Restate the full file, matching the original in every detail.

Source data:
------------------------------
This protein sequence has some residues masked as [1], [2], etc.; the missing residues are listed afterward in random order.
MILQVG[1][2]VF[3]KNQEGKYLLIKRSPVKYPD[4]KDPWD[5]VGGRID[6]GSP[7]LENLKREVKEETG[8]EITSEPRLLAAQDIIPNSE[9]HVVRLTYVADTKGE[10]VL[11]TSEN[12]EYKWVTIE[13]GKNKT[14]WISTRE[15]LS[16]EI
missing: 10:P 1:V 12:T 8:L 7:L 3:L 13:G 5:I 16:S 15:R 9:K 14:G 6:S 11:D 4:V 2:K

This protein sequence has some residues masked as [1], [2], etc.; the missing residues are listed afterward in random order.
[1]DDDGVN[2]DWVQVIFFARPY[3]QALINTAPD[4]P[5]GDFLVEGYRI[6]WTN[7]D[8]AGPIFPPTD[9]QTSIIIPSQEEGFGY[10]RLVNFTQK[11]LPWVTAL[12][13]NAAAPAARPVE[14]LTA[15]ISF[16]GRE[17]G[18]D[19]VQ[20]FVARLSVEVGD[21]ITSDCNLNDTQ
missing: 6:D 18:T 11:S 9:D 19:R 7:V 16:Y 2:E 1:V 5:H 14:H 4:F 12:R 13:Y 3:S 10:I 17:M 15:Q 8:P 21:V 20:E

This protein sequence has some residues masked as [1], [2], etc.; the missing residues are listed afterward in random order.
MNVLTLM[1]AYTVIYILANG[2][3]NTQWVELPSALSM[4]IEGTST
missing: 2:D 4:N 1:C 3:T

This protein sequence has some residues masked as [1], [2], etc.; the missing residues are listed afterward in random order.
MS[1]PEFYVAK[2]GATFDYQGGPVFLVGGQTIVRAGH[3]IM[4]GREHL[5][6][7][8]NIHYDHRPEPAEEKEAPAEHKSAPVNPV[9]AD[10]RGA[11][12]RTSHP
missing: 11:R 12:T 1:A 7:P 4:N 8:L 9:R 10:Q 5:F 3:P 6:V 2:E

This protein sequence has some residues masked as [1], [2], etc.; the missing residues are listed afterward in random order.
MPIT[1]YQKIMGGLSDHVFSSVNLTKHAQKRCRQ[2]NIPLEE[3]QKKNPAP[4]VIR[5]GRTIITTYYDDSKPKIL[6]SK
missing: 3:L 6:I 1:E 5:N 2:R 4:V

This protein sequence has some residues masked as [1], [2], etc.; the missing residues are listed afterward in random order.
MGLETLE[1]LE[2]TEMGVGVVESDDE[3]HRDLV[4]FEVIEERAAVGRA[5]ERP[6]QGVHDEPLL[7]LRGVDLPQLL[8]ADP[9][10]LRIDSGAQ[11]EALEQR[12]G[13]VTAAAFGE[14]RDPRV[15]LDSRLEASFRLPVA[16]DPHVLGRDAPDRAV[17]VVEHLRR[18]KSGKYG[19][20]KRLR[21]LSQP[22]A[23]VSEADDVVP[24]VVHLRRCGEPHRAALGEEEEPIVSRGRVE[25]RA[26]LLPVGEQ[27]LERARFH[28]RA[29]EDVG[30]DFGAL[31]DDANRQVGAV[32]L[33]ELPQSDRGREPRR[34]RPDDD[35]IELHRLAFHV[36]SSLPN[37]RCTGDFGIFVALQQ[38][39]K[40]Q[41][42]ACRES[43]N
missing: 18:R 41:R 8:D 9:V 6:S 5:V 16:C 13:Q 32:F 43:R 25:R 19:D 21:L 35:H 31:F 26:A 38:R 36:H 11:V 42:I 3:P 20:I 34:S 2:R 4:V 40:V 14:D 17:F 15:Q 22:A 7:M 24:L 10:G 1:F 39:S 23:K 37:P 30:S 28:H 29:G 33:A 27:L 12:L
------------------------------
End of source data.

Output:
This protein sequence has some residues masked as [1], [2], etc.; the missing residues are listed afterward in random order.
MILQVG[1][2]VF[3]KNQEGKYLLIKRSPVKYPD[4]KDPWD[5]VGGRID[6]GSP[7]LENLKREVKEETG[8]EITSEPRLLAAQDIIPNSE[9]HVVRLTYVADTKGE[10]VL[11]TSEN[12]EYKWVTIE[13]GKNKT[14]WISTRE[15]LS[16]EI
missing: 10:P 1:V 12:T 8:L 7:L 3:L 13:G 5:I 16:S 15:R 9:K 14:G 6:S 11:D 4:V 2:K

This protein sequence has some residues masked as [1], [2], etc.; the missing residues are listed afterward in random order.
[1]DDDGVN[2]DWVQVIFFARPY[3]QALINTAPD[4]P[5]GDFLVEGYRI[6]WTN[7]D[8]AGPIFPPTD[9]QTSIIIPSQEEGFGY[10]RLVNFTQK[11]LPWVTAL[12][13]NAAAPAARPVE[14]LTA[15]ISF[16]GRE[17]G[18]D[19]VQ[20]FVARLSVEVGD[21]ITSDCNLNDTQ
missing: 6:D 18:T 11:S 9:D 19:R 7:V 16:Y 2:E 1:V 5:H 14:H 4:F 12:R 13:Y 3:S 10:I 17:M 15:Q 8:P 21:V 20:E

This protein sequence has some residues masked as [1], [2], etc.; the missing residues are listed afterward in random order.
MNVLTLM[1]AYTVIYILANG[2][3]NTQWVELPSALSM[4]IEGTST
missing: 2:D 4:N 1:C 3:T

This protein sequence has some residues masked as [1], [2], etc.; the missing residues are listed afterward in random order.
MS[1]PEFYVAK[2]GATFDYQGGPVFLVGGQTIVRAGH[3]IM[4]GREHL[5][6][7][8]NIHYDHRPEPAEEKEAPAEHKSAPVNPV[9]AD[10]RGA[11][12]RTSHP
missing: 11:R 12:T 1:A 7:P 4:N 8:L 9:R 10:Q 5:F 3:P 6:V 2:E

This protein sequence has some residues masked as [1], [2], etc.; the missing residues are listed afterward in random order.
MPIT[1]YQKIMGGLSDHVFSSVNLTKHAQKRCRQ[2]NIPLEE[3]QKKNPAP[4]VIR[5]GRTIITTYYDDSKPKIL[6]SK
missing: 3:L 6:I 1:E 5:N 2:R 4:V

This protein sequence has some residues masked as [1], [2], etc.; the missing residues are listed afterward in random order.
MGLETLE[1]LE[2]TEMGVGVVESDDE[3]HRDLV[4]FEVIEERAAVGRA[5]ERP[6]QGVHDEPLL[7]LRGVDLPQLL[8]ADP[9][10]LRIDSGAQ[11]EALEQR[12]G[13]VTAAAFGE[14]RDPRV[15]LDSRLEASFRLPVA[16]DPHVLGRDAPDRAV[17]VVEHLRR[18]KSGKYG[19][20]KRLR[21]LSQP[22]A[23]VSEADDVVP[24]VVHLRRCGEPHRAALGEEEEPIVSRGRVE[25]RA[26]LLPVGEQ[27]LERARFH[28]RA[29]EDVG[30]DFGAL[31]DDANRQVGAV[32]L[33]ELPQSDRGREPRR[34]RPDDD[35]IELHRLAFHV[36]SSLPN[37]RCTGDFGIFVALQQ[38][39]K[40]Q[41][42]ACRES[43]N
missing: 18:R 41:R 8:D 9:V 6:S 5:V 16:C 13:Q 32:F 43:R 25:R 19:D 21:L 35:H 31:F 26:A 38:R 36:H 11:V 42:I 3:P 20:I 34:S 2:R 4:V 40:V 14:D 17:F 15:Q 22:A 7:M 24:L 10:G 1:F 39:S 23:K 37:P 30:S 28:H 29:G 33:A 27:L 12:L